Occurrence of Manuka Manna II.
[Read before the N.Z. Institute Science Congress, 26th January, 1929; received by Editor, 26th April, 1929; issued separately, 30th November, 1929.]
In the Transactions of the New Zealand Institute, vol. 59, 1928, pp-404–405, an account was given of an occurrence of Manuka manna produced by a sap sucking plant hopper, Scolypopa australis, in the nymph stage. This summer, 1928–1929, several occurrences of manna produced in this way were observed, and in addition a number of occurrences of an entirely different character, the manna being associated with the operations of a boring grub. This manna is apparently that known to the Maoris and to early settlers. A large area of Manuka containing both Leptospermum scoparium, and L. ericoides in all stages of growth on the coast about six miles north of Thames was carefully examined and about a dozen occurrences of manna observed on L. scoparium; no manna was found on L. ericoides. In every instance it occurred either on comparatively small branches or, more frequently, not far from the ground on the trunks of young trees. Several of the branches affected were split open and in every instance a small grub was found which Dr. David Miller of the Cawthron Institute has kindly identified as the grub of Aemona hirta, a native longhorn beetle. The manna was found exuding from an airhole below where the beetle was actively at work. When freshly exuded, it was in the form of a viscous syrup thicker than honey which afterwards crystallised to a fairly hard, white mass.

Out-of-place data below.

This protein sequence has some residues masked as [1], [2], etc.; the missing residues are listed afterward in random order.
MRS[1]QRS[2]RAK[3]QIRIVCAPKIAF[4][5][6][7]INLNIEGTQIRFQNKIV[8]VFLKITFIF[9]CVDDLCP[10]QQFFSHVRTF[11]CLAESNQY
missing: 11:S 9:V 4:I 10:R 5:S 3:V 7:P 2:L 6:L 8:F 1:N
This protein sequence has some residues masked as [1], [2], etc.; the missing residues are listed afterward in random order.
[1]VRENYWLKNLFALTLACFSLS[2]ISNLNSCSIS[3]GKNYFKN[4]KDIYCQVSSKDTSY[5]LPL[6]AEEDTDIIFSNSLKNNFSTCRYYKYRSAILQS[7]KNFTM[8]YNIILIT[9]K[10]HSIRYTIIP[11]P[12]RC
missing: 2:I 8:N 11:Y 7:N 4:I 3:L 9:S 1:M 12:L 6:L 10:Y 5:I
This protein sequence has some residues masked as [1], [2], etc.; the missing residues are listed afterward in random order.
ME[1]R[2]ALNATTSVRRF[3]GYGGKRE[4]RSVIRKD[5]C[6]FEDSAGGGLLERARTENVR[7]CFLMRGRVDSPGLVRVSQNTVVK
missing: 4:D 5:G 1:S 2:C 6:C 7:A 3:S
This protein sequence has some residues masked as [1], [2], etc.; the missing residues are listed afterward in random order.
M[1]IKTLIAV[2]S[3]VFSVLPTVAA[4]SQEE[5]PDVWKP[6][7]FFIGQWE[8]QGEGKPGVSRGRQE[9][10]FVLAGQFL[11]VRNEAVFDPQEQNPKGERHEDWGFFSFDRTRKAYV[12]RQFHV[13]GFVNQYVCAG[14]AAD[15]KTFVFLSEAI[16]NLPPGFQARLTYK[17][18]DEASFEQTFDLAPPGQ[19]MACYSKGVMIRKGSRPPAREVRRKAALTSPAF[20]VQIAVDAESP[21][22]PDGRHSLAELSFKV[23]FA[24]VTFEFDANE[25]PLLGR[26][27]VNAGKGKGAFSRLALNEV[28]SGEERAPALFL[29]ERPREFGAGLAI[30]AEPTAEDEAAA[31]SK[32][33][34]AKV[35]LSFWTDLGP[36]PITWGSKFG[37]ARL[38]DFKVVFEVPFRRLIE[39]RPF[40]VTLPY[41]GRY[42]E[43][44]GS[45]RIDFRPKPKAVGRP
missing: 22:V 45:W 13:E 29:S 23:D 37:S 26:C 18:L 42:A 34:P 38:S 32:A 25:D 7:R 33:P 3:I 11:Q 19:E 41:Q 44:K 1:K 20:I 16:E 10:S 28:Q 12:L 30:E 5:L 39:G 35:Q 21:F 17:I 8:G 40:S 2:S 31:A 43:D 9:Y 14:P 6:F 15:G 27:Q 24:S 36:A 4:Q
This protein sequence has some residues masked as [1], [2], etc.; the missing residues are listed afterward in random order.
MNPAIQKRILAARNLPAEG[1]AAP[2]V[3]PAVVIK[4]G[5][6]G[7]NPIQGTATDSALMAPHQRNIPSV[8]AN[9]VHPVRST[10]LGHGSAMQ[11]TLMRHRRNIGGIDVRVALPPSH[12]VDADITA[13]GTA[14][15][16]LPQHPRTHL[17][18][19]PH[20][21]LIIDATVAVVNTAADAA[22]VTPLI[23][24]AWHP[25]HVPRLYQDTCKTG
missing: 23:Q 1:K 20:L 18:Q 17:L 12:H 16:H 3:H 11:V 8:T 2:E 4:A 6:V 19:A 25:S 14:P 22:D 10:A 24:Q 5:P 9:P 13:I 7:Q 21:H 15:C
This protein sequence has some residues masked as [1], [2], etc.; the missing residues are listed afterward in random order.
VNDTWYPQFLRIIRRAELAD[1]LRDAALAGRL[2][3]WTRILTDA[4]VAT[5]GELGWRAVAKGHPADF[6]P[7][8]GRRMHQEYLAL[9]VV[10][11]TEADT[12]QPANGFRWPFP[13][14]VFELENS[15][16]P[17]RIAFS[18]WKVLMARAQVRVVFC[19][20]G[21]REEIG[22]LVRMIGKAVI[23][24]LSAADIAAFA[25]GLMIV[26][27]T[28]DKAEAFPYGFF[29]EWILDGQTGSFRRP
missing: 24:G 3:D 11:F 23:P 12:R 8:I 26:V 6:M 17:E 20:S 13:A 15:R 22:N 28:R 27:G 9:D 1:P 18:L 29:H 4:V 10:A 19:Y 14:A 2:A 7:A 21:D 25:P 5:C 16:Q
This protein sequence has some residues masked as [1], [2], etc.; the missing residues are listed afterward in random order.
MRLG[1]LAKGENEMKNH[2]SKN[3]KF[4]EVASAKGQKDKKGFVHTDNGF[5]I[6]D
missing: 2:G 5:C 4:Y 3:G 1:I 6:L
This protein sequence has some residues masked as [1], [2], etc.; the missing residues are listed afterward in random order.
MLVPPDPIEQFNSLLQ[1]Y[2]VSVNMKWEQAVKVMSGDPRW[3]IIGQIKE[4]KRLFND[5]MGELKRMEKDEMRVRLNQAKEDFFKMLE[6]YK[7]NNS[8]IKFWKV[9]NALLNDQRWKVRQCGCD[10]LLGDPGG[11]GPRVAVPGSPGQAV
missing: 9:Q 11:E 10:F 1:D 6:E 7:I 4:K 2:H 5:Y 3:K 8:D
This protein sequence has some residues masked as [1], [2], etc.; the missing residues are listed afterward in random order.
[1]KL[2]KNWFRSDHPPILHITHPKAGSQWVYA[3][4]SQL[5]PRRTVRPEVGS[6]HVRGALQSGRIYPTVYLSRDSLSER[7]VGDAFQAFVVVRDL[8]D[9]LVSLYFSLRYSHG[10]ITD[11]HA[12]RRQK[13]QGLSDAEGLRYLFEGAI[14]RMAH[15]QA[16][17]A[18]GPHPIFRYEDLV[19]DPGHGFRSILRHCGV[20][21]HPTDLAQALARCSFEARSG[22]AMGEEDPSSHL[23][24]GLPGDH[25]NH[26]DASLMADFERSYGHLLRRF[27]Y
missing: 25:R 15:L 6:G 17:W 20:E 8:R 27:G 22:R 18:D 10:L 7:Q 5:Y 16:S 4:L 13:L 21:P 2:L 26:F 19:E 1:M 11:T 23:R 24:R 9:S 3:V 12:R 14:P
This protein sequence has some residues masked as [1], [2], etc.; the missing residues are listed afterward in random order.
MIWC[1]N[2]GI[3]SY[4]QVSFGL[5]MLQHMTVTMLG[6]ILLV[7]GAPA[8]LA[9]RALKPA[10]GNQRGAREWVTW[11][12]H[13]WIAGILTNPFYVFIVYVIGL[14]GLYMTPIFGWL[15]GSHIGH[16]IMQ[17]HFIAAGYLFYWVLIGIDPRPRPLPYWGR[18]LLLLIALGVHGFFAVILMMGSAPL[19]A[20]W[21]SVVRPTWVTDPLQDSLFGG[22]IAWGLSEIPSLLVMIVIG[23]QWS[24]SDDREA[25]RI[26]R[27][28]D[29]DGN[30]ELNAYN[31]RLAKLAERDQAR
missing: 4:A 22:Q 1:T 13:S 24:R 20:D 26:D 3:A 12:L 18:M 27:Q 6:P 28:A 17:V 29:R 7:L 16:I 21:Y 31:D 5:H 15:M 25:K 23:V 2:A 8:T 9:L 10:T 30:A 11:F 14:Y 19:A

In the area examined many of the trees were badly affected by borers of a larger nature but in no case was manna associated with their operations.
In Fig. 1 are shown the general appearance and mode of occurrence of two specimens from near Thames. Some larger specimens were found but could not be photographed. Fig. 2 is a photograph of two specimens from the Buller Valley, near Lake Rotoiti, Nelson. These were sent to me by Mrs. Fitzsimmons of Wakefield, whose son discovered them. On opening up the excellent large specimen, after-photographing, a grub of A. hirta was found in the wood near the middle of the specimen.